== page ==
Community members, natural resource managers, and scientists are working together to combat ROD.
forester J.B. Friday speaks for the trees. Right now, it’s the ‘ōhi‘a (Metrosideros
polymorpha) that need his advocacy, due to a devastating new disease that’s
decimating forests on the Big Island. Rapid ‘ōhi‘a death (ROD) is estimated to
have killed mil-lions of trees over 50,000 acres in the Puna, Hilo, Kā‘ū, and
Kona districts. These iconic trees make up 80% of the native canopy of forests
in the Islands and are an essential part of a complex system of other plants,
insects, and birds, including native and endangered species.
disease is dramatic. Affected trees die within weeks or even days once they
start showing symptoms. Crowns turn yellowish and then brown, while infected
wood is streaked with black and, interestingly, smells like bananas. The
fungus causing the disease, Ceratocystis fimbriata, is a well-known
pathogen worldwide, and other strains have infect-ed sweet potato and taro in
Hawai‘i for decades, but the strain causing ROD is unique.
with fellow members of the “ROD Squad” Dr. Flint Hughes of the USDA Forest
Service and Dr. Lisa Keith of the USDA ARS, Dr. Friday is working to increase
knowledge about, funding for, and awareness of ROD. The three were honored by
the Hawai‘i Invasive Species Council for their work against the disease. Dr.
Friday also worked to pass House Bill 1597, which funded the Hawai‘i Department
of Agriculture to address it, and lent his expertise to a crowdfunding campaign
from UH’s Lyon Arboretum that raised more than $50,000 to collect and bank
seeds from different varieties of ‘ōhi‘a—they can be endemic to a single
island—for testing for resistance to ROD and future reforestation efforts.
Dr. Friday shows characteristic signs of disease on a native ‘ōhi‘a.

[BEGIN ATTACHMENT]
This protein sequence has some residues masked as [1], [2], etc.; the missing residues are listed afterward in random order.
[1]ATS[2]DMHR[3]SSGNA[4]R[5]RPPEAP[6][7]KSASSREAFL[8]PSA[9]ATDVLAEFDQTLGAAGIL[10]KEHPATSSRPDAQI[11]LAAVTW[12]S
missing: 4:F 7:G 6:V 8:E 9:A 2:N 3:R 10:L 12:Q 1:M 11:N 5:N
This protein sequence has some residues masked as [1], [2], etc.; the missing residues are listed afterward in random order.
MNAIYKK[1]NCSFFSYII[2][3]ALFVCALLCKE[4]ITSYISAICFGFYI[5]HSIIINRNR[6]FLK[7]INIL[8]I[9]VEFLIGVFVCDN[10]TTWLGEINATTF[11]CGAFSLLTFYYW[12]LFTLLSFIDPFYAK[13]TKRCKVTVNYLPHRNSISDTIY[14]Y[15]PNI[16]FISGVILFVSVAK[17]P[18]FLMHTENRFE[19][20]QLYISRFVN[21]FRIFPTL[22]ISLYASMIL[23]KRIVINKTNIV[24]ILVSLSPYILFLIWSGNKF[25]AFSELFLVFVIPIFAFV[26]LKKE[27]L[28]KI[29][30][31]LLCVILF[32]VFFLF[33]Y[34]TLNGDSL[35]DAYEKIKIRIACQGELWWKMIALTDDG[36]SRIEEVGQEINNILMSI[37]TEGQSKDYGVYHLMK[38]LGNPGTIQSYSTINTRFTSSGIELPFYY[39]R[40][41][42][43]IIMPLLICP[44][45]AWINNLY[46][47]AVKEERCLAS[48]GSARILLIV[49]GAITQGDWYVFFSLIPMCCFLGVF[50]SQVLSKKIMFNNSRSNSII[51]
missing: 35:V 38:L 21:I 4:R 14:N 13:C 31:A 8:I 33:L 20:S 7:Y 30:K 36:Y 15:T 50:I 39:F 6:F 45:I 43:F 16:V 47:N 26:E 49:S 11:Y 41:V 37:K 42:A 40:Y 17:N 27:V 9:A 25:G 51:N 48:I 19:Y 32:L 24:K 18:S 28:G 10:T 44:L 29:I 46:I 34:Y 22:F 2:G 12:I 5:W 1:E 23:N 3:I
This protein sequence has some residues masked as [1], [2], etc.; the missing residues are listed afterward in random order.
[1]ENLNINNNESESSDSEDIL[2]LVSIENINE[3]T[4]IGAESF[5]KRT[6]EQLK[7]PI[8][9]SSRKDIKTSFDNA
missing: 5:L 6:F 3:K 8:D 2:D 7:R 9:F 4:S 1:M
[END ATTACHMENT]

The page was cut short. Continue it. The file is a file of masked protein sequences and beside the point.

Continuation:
are still learning about what’s spreading the disease. A possible vector could
be beetles that bore into infected trees and create spore-bearing sawdust,
which can blow into nearby uninfected stands. Dr. Gordon Bennett and Dr. Curtis
Ewing of CTAHR’s Department of Plant and Soil Sciences are setting traps for
the beetles to look for fungal contamination and testing wind currents for
infected sawdust to see if the disease is moving this way.
could also be easily spread by people moving infected wood for firewood or
posts. For that reason Dr. Friday emphasizes that the most important way to help
contain it is not to move any ‘ōhi‘a materials or soil around the trees, and he
was instrumental in supporting a new HDOA quarantine restricting movement of ‘ōhi‘a
off the Big Island. Some good news is that the disease hasn’t been reported on
any of the other islands or in the Hāmākua or Kohala districts.
good news is the outpouring of concern and support from a wide range of
individuals and institutions concerning the disease. “ROD is one environmental
issue where everyone is on the same side,” says Dr. Friday. “We have had
amazing collaboration and support from federal and state agencies, non-profits
and foundations, elected officials, Hawaiian cultural practitioners, and
community members. No one wants to lose the ‘ōhi‘a forest.”
Visit www.RapidOhiaDeath.org for more information.
story from UH News